Enterprise 2.0 returns are hard to evaluate
Implementing an Enterprise 2.0 strategy has many benefits. Fostered collaboration, increased productivity, and improved brand image are examples of positive returns Enterprise 2.0 tools provide to businesses that deploy them.
However because these assets are highly intangible it is hard to actually measure their impact on financial outcomes. It is even harder to know which one is truly responsible for the increase in revenues or profits. Is it the organizational improvement? The smoother exchange of information? Or a combination of both of them?
The long cause-and-effects chains that comes with IT implementation tends to blur this relationship even more. Let’s say that a new Web 2.0 tool enables employees to better share knowledge within the company, this knowledge could help employees better address their customers requests which may lead to an increase in customers loyalty and therefore an increase in sales. With another fixed asset, such as a new machine tool, the cause-and-effect chain is much shorter. A new machine tool leads to an increase in production capacity and to an increase in sales, which is easier to measure.
How do we measure ROI of an Enterprise 2.0 strategy then?
Increasing expenditure on technological resources is risky if you don’t know the financial benefits you can derive from it. Being able to measure a return on investment is therefore critical to make decision about wether or not to implement a new IT tool.
First of all you need to define your different variables, i.e. your expected returns (R) and your initial investment (I).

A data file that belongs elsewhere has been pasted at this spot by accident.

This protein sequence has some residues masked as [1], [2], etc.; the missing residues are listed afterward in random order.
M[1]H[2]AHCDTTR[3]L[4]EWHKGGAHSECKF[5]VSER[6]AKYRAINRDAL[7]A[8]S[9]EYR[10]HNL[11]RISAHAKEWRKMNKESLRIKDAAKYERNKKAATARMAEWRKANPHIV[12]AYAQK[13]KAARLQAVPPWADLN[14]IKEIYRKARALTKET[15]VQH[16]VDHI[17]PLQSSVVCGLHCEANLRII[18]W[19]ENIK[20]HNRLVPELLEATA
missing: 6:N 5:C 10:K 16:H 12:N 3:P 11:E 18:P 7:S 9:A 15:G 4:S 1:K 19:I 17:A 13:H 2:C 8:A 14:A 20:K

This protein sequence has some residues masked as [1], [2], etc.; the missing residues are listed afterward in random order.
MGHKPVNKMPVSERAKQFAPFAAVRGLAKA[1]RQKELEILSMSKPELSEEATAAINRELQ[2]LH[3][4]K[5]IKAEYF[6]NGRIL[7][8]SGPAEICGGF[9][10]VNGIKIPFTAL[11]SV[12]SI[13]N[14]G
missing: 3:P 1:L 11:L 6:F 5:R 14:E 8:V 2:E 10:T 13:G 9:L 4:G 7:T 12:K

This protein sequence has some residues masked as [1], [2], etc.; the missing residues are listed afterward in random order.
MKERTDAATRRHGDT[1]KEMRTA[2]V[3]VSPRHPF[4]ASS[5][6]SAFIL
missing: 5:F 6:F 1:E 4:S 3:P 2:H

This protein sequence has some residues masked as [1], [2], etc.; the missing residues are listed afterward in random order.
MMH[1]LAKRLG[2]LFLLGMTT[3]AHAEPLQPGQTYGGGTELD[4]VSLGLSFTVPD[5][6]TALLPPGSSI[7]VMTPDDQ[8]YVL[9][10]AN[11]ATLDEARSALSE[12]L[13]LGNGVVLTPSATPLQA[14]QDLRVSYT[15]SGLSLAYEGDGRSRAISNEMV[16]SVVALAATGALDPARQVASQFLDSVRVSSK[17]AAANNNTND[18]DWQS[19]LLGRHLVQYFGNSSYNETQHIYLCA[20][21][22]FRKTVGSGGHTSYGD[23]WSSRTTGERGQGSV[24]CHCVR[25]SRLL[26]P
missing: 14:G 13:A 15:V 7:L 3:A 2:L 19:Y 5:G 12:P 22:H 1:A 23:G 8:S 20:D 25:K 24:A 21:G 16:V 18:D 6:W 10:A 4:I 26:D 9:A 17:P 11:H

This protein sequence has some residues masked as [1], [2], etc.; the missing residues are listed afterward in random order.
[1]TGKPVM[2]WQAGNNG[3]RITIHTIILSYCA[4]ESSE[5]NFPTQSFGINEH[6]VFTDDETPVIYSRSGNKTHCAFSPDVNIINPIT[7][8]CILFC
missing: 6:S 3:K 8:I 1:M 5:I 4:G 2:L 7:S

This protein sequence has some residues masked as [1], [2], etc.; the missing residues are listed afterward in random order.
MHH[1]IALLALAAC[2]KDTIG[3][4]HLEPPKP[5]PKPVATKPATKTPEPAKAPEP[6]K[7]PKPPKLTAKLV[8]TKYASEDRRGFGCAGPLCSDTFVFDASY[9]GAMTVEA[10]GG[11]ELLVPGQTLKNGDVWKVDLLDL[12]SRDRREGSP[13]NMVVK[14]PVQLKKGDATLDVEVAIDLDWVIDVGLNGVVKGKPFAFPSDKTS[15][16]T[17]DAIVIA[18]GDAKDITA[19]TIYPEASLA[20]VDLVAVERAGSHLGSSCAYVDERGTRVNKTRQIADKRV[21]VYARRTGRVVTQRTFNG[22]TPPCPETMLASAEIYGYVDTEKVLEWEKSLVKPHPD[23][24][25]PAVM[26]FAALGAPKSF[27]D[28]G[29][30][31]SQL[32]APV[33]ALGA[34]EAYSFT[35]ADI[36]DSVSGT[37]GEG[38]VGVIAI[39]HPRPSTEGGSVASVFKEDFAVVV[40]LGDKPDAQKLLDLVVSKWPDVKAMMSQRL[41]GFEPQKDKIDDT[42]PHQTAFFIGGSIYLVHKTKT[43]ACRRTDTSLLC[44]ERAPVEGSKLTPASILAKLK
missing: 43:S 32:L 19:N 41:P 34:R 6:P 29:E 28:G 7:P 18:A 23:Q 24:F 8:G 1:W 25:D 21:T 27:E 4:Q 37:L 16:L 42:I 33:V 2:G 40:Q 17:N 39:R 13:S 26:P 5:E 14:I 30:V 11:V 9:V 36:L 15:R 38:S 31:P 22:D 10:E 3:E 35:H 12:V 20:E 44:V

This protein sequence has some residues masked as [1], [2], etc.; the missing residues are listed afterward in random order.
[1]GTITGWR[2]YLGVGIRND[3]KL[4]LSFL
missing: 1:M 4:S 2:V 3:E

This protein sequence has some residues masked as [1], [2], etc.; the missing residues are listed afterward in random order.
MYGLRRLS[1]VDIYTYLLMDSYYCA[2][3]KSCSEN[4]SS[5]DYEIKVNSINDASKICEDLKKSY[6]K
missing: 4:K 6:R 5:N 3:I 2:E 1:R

Investments: Using social media or any other Web 2.0 tools is not free. It requires people, technology and time. These resources can be defined in terms of monetary costs (e.g. cost of a new software, cost of maintenance of the software), and in terms of time value (e.g. IT implementation, staff training and staff learning how to use the technology).
Returns: To measure your returns, you must first express your goals as a numeric value. They can be expressed as a reduction in internal email exchange (%), an increase in customers communication (number of comments, number of likes…), a decrease in search times for information (minutes)…
However the achievement of these goals only express a non-financial impact. Non-financial impacts such as word-of-mouth, comments, fans and followers, clicks-through or retweets are critical but doesn’t translate in ROI yet. A proof must be established that these impacts are actually translating into increased sales and profits.
The data collected must therefore be interpreted and correlated with your financial performance. Questions such as “Does my increase in likes correlates with my increase in sales of the product advertised?” must be answered. This can be done through the use of tools for measuring web traffic such as Hootsuite or Mycommetrics that help you keep track of your customers’ clicks and see if they go to the ecommerce section of your website.
One thing to remember: the key in measuring ROI is to find trends (e.g. increase in sales of product X) and discover where they come from (e.g. we distributed coupons in conjunction with a twitter campaign. We can calculate how many coupons were used to determine the effectiveness of the campaign).
Socialnomics’ following video showcases companies that have thrown themselves into social media and gives examples of social media ROI on campaigns: